The past week has gone by the most quickly of any so far. It began with loading the kiln, a nearly full load with the work for the “History Lessons” show. 1000 mouths each had to be perched on handmade props, five sculptures and several pots. The inside of the kiln is built each time with high fired ceramic shelves and bricks. Accounting for the possibility that parts could melt, several of my sculptures had to be propped up with bricks in the kiln to prevent them falling over. The gas was lit and the work preheated overnight, temperatures were raised all of the next day to reach about 2300 degrees. I had built the work so fast, the possibility of cracks opening up was still very real to me. I tried hard not to imagine what the glazes would look like because they never, ever, do.

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Loading the kiln on a 95 degree day was hard work. What was really hard, though, was unloading a hot kiln on another 95 degree day. The work was cool enough but the inside of the kiln remained very warm as I worked. The results of the kiln were very good, thanks no doubt to John Jessiman who controlled his kiln by instinct, fired in heavy reduction (creating a toasty color in the clay) and provided me with recipes with many incredible glazes.

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As if the week was not fast and furious enough, I hit a pothole and destroyed the oil pan on my car. Timing is everything and this was the worst possible time. My tow truck arrived on Tuesday…Towgirlz Towing with a pink star logo. I gave the driver and his young daughter, Savannah, a nickel tour of the studios before he towed away my sad little rocket-ship car. Unfortunately, my car will not be making the trip to install the show. A fellow resident is letting me borrow her car, which is incredibly kind. This is not an easy place to be without a vehicle. If I were in Portland, I’d hop on a bus a block from my house. I’ve moved household on the bus in Portland.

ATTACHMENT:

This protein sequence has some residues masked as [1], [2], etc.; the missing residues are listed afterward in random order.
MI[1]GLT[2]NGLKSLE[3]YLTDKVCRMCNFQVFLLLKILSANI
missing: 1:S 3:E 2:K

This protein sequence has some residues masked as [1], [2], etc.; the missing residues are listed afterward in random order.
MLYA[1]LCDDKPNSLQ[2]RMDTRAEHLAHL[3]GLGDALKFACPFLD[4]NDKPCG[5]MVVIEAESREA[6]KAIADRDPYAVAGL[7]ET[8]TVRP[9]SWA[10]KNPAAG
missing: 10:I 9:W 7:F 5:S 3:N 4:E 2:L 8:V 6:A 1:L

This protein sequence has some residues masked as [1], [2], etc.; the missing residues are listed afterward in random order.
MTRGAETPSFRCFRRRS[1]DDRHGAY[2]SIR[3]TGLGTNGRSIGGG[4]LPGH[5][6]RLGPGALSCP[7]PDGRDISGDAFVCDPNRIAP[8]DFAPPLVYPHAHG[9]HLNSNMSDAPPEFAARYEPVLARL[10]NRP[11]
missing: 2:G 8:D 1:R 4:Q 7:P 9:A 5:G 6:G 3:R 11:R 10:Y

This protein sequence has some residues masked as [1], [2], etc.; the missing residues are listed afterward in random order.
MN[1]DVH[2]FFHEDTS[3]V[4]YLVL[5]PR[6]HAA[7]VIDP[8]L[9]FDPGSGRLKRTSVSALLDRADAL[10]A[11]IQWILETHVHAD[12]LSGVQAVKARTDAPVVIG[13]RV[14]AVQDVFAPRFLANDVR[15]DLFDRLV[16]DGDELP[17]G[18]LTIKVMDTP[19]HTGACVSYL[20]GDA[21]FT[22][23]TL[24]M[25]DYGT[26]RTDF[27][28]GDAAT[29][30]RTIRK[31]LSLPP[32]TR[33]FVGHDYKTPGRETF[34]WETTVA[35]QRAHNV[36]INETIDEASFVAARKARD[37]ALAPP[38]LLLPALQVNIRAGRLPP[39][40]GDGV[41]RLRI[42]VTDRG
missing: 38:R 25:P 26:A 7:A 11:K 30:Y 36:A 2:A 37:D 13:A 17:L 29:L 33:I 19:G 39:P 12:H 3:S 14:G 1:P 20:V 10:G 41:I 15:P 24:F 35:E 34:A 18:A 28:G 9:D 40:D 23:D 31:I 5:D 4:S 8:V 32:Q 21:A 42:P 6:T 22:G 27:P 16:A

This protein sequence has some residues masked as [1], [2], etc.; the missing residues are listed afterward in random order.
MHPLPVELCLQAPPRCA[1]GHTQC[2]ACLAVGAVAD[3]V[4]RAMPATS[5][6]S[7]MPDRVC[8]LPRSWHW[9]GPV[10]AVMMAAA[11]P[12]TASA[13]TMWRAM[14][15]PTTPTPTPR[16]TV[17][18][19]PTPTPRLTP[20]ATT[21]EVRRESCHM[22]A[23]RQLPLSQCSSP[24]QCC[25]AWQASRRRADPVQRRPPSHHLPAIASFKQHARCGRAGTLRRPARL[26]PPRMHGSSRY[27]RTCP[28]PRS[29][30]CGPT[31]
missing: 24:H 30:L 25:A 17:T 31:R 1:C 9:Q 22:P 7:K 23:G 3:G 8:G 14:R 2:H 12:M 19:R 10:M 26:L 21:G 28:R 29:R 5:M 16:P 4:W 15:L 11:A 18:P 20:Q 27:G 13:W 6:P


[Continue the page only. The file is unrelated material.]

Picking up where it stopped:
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The lack of a vehicle did help me focus. I had to install hooks on the back of 1000 pieces which may be the most tedious thing I’ve ever done in the name of art. Now, it’s Friday morning. I’m running the checklist for installing. Postcards on the way, PR done, work packed, install kit packed. A few things to write and get printed this morning and I am ready to go. Looking forward to getting the show on the road, literally-I suppose.

The brass ring is the opening reception. I am so thrilled to have an opportunity to share what I do with my distant family, and just to have this time to reconnect with them and the state of Virginia. Seeing old school friends will be lots of fun and I really hope some will turn up for the opening. But wait, is there a second brass ring? At the same time as the opening, the Noborigama at Cub Creek is just coming to life. The firing will take nearly a week and then cool for the same. I have go into Fredericksburg for the opening and return right away to help with the many arduous tasks surrounding this firing-shelf scraping, loading, preparing wood, stoking and more. This is my first time wood firing my work but I have a small selection of pottery and one sculpture. The new pots will be available 12-4 on the last day of the show, Friday August 25th, fresh from the kiln. I’ll be around all day on Friday and give an informal artist talk at 1:30pm.

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